Rather, it's just that object personal pronouns (e.g.: "vous", "nous") are placed before the verb in French. Nouns aren't, and "John" is of course a noun.

February 4, 2019

https://www.duolingo.com/Vynetteg

I have just re-read Tips & Notes Pronouns regarding Direct object pronouns. Sometimes I just can't keep track of all the rules. Thanks

February 4, 2019

https://www.duolingo.com/john270023

Interessez?

November 18, 2017

https://www.duolingo.com/Jeffrey855877

No - the subject of the verb is "what" not "you" - "you" is the direct or indirect object of "what interests you", so that the verb is 3rd person singular.

I made the same mistake, but using the 2nd person singular.

December 1, 2017

https://www.duolingo.com/Matthias1414

"Interessez" is also possible if you construct the sentence in another way. Altogether there are at least two possibilities: 1. Tu t'intéresses (short for: te intéresses, reflexive pronoun) à quoi? You are interested in what? (singular) 2. Vous vous intéressez (reflexive pronoun, plural) à quoi? You are interested in what? (plural)

January 22, 2018

https://www.duolingo.com/katiejo2000

How do you know when to translate "what" as "quel", when to translate it as "quoi", and when to translate it as "qu'est-ce que/qui"?

February 3, 2018

https://www.duolingo.com/Sitesurf

"Quel" suggests a choice among several options :

  • Quel est ton nom ? = What's your name?

"Lequel" suggests a choice among 2 to 3 options:

  • Lequel de ces deux stylos est le tien ? = Which of these two pens is yours?

"Qu'est-ce que" means "what thing" in the standard interrogative form:

  • Qu'est-ce que tu fais ? = What are you doing?

"Que" means "what thing" in the formal interrogative form:

  • Que fais-tu ? = What are you doing?

"Quoi" should not be the first word in a question:

  • Tu fais quoi ? = You're doing what?
  • A quoi penses-tu ? = What are you thinking about?
February 3, 2018

https://www.duolingo.com/Summerstor5

/quote "Quel" suggests a choice among several options : Quel est ton nom ? = What's your name? /end-quote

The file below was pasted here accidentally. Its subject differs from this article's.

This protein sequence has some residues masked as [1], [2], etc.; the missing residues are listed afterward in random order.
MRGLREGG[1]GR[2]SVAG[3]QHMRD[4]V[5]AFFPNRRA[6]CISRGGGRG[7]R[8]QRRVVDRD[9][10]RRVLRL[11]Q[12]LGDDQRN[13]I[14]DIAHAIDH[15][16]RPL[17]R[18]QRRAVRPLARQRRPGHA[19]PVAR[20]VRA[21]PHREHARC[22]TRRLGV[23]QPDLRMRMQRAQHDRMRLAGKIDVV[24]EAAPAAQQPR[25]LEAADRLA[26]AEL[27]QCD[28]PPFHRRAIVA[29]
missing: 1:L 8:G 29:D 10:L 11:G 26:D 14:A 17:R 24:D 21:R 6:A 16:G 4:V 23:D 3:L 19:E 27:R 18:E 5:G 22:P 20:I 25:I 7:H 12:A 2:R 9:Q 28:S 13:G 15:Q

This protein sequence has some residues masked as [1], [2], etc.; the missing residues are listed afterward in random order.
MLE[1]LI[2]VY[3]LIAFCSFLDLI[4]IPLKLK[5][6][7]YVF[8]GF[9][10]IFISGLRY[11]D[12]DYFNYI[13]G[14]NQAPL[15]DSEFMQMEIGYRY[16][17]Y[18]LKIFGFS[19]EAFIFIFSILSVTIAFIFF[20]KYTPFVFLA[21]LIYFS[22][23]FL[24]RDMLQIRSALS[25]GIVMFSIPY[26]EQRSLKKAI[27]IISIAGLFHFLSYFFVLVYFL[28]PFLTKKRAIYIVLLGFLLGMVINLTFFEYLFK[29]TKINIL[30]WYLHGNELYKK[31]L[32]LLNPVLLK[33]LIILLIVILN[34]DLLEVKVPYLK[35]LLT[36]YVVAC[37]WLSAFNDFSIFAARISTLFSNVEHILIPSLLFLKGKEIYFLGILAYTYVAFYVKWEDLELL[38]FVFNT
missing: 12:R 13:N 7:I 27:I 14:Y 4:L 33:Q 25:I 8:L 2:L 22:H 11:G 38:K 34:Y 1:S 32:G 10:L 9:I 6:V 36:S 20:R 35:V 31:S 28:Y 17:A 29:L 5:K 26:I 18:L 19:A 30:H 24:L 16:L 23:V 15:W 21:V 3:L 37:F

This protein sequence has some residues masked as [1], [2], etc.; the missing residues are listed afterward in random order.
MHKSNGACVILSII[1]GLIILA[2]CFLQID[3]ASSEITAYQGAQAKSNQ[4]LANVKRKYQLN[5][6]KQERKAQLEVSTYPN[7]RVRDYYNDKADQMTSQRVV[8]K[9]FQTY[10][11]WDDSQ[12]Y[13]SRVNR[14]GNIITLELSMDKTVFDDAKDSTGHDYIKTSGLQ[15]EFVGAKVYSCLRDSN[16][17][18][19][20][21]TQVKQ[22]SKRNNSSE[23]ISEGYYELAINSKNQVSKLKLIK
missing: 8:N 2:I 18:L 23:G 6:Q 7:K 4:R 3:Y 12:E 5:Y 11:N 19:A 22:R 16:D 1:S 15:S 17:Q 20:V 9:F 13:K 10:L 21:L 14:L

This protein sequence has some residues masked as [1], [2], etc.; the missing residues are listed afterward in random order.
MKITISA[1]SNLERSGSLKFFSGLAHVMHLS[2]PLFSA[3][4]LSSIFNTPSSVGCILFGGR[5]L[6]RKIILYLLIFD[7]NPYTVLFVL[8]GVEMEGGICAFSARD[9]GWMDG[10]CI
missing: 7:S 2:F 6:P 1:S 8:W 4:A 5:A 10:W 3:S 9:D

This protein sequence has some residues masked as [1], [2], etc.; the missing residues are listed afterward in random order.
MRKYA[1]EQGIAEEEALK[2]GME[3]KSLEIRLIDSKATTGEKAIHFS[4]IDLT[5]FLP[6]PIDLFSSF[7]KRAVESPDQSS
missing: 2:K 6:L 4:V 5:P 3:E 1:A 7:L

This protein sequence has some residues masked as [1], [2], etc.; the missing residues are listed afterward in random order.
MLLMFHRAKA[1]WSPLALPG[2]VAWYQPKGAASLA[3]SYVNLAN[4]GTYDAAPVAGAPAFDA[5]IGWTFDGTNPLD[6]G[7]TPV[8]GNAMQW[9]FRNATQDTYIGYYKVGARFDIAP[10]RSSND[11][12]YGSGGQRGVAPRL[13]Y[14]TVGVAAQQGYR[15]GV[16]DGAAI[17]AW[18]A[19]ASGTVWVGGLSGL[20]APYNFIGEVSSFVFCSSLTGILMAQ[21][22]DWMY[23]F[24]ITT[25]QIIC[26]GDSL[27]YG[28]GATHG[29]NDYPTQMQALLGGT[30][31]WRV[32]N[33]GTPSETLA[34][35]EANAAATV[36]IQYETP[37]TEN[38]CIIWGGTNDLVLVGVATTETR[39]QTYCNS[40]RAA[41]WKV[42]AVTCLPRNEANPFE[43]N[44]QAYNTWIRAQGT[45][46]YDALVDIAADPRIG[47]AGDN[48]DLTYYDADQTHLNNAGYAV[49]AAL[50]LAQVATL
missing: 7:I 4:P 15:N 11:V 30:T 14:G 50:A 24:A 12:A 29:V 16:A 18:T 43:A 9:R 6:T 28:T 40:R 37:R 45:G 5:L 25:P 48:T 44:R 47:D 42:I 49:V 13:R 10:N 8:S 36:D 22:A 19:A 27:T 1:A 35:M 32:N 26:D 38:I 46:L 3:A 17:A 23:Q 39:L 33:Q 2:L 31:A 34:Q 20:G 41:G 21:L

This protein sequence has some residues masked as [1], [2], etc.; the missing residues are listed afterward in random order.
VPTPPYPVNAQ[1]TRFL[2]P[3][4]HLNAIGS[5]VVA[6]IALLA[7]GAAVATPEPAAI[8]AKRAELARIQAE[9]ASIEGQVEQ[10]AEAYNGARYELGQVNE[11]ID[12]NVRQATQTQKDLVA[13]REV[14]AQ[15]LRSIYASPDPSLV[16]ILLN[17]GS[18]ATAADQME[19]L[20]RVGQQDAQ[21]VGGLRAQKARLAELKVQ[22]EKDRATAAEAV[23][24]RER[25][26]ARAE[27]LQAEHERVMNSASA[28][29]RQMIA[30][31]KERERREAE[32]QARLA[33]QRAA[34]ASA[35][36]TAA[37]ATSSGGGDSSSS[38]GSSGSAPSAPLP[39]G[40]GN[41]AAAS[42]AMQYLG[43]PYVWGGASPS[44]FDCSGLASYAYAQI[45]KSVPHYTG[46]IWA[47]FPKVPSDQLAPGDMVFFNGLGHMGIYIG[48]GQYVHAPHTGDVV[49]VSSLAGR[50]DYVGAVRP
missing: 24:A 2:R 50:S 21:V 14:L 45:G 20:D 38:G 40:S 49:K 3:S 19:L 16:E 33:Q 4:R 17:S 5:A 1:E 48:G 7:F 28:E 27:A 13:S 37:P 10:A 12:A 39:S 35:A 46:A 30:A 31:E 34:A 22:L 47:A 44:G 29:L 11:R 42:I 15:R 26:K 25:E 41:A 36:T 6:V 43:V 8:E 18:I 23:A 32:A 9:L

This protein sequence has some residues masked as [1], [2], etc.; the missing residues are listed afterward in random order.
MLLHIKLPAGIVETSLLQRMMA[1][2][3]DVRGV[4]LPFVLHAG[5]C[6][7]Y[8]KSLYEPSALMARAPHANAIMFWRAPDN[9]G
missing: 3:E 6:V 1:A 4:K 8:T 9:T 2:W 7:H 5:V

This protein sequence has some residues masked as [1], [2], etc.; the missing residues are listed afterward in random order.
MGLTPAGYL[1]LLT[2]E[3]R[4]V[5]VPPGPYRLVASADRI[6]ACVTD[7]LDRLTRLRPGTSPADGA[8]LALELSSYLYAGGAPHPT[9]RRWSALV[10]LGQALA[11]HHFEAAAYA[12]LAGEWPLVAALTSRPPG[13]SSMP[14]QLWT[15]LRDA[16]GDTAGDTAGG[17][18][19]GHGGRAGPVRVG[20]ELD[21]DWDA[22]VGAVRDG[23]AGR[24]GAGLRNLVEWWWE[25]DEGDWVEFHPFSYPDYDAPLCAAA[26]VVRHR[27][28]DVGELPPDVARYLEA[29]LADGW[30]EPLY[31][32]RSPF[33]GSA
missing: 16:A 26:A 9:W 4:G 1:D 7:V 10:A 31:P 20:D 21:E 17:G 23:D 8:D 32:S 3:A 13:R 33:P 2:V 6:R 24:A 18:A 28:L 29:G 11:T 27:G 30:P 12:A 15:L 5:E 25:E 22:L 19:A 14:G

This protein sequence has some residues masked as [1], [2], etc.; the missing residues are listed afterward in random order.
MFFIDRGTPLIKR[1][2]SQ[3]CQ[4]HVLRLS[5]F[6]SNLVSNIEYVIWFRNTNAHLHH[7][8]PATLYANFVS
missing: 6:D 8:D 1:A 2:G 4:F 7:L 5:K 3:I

Are there really several options in answering the question for YOUR NAME? How many names do you have?

It seems to me the answer would have to be look for ONE answer. Qu'est-ce QUE vous s'appelez? What is it THAT you call yourself?

February 18, 2018

https://www.duolingo.com/susanddavis

I think of "quell" as "which."

March 14, 2018

https://www.duolingo.com/thevibrance

Why is qu'est-ce que intéressez-vous wrong? can someone break it down for me? the suggested answer given is: "Qu'est-ce qui t'intéresse ?"

December 27, 2017

https://www.duolingo.com/Sitesurf

"To be of interest to sb" translates to a single verb "intéresser qqn".

qu'est-ce qui = what (lit. what is it that)

t' (te) = to you (there is no need for a preposition in French, so "te" is the direct object)

intéresse = is of interest

December 27, 2017

https://www.duolingo.com/thevibrance

Thank you, but i still don't understand why qu'est ce qui interessez-vous is wrong? I understand that I have to use qui instead of que. But why must it be "t'interesse" instead of "interessez-vous"?

December 30, 2017

https://www.duolingo.com/CommeuneTexane

May I try to clarify this?

Your subject here is "qu'est-ce qui" (what). Verb conjugations must agree with the subject of the sentence. In this case, qui, which is the third person singular, hence "intéresse."

So far that is: Qu'est-ce qui..... + intéresse.

In French, direct object pronouns (me, te, le, la, nous, vous, les) precede the verb. In the English sentence given, the pronoun is "you" so that would be either "te" or "vous." Either is correct:

Qu'est-ce qui t'intéresse ?
Qu'est-ce qui vous intéresse ?

December 30, 2017

https://www.duolingo.com/Sitesurf

As a tip, I can also tell you that whenever a question starts with "qu'est-ce qui/que", there cannot be a Verb-Subject pronoun inversion.

December 30, 2017

https://www.duolingo.com/RachaelBle3

Why not "Qui t'interesse?" or "Qui interesse toi?"

January 13, 2018

https://www.duolingo.com/Sitesurf

"Qui t'intéresse ?" has the interrogative pronoun "qui" which means "who" = Who is of interest to you?

January 14, 2018

https://www.duolingo.com/Summerstor5

So, Qui at the beginning is 'Who', but Qu'est-ce qui is just a stand-in subject?

February 18, 2018

https://www.duolingo.com/Sitesurf

"Qui" can be the subject or the object of the next verb:

  • "qui est-ce qui" means "who" and is the subject of the next verb
  • "qui est-ce que" means "whom" and is the object of the next verb
  • "qu'est-ce qui" means "what" and is the subject of the next verb
  • "qu'est-ce que" means "what" and it the object of the next verb.
February 18, 2018

https://www.duolingo.com/poubelledelangue

Isn't "qui" more generally the interrogative that stands in for the subject? And how would you frame this using inversion, if not "qui t'intéresse ?"?